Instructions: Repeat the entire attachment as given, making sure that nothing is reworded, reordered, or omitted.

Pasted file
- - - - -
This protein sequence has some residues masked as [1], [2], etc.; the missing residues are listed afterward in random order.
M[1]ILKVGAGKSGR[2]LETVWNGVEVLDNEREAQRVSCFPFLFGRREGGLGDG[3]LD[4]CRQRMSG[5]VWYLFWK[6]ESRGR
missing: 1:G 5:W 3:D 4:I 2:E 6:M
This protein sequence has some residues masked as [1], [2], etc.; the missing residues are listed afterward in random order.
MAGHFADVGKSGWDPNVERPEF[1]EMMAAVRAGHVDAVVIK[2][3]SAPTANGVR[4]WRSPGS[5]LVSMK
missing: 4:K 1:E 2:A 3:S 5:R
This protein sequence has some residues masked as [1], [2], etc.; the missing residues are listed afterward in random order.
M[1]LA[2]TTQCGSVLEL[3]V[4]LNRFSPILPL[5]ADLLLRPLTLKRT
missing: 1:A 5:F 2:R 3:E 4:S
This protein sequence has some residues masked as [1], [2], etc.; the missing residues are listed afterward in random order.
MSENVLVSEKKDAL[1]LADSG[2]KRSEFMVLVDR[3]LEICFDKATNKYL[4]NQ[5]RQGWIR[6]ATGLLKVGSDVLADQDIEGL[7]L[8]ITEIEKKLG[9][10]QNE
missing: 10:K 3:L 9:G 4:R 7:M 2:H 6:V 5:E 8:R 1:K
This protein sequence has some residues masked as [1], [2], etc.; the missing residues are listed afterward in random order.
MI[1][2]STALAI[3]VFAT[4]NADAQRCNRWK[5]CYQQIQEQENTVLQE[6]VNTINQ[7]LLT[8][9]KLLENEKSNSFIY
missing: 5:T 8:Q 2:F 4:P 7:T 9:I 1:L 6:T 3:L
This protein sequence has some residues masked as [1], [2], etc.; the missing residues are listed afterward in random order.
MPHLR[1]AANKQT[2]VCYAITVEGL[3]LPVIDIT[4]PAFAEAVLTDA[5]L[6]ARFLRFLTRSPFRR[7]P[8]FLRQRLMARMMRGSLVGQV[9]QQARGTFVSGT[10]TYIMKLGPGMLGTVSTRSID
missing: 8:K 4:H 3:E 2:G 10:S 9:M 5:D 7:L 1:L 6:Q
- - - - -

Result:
This protein sequence has some residues masked as [1], [2], etc.; the missing residues are listed afterward in random order.
M[1]ILKVGAGKSGR[2]LETVWNGVEVLDNEREAQRVSCFPFLFGRREGGLGDG[3]LD[4]CRQRMSG[5]VWYLFWK[6]ESRGR
missing: 1:G 5:W 3:D 4:I 2:E 6:M
This protein sequence has some residues masked as [1], [2], etc.; the missing residues are listed afterward in random order.
MAGHFADVGKSGWDPNVERPEF[1]EMMAAVRAGHVDAVVIK[2][3]SAPTANGVR[4]WRSPGS[5]LVSMK
missing: 4:K 1:E 2:A 3:S 5:R
This protein sequence has some residues masked as [1], [2], etc.; the missing residues are listed afterward in random order.
M[1]LA[2]TTQCGSVLEL[3]V[4]LNRFSPILPL[5]ADLLLRPLTLKRT
missing: 1:A 5:F 2:R 3:E 4:S
This protein sequence has some residues masked as [1], [2], etc.; the missing residues are listed afterward in random order.
MSENVLVSEKKDAL[1]LADSG[2]KRSEFMVLVDR[3]LEICFDKATNKYL[4]NQ[5]RQGWIR[6]ATGLLKVGSDVLADQDIEGL[7]L[8]ITEIEKKLG[9][10]QNE
missing: 10:K 3:L 9:G 4:R 7:M 2:H 6:V 5:E 8:R 1:K
This protein sequence has some residues masked as [1], [2], etc.; the missing residues are listed afterward in random order.
MI[1][2]STALAI[3]VFAT[4]NADAQRCNRWK[5]CYQQIQEQENTVLQE[6]VNTINQ[7]LLT[8][9]KLLENEKSNSFIY
missing: 5:T 8:Q 2:F 4:P 7:T 9:I 1:L 6:T 3:L
This protein sequence has some residues masked as [1], [2], etc.; the missing residues are listed afterward in random order.
MPHLR[1]AANKQT[2]VCYAITVEGL[3]LPVIDIT[4]PAFAEAVLTDA[5]L[6]ARFLRFLTRSPFRR[7]P[8]FLRQRLMARMMRGSLVGQV[9]QQARGTFVSGT[10]TYIMKLGPGMLGTVSTRSID
missing: 8:K 4:H 3:E 2:G 10:S 9:M 5:D 7:L 1:L 6:Q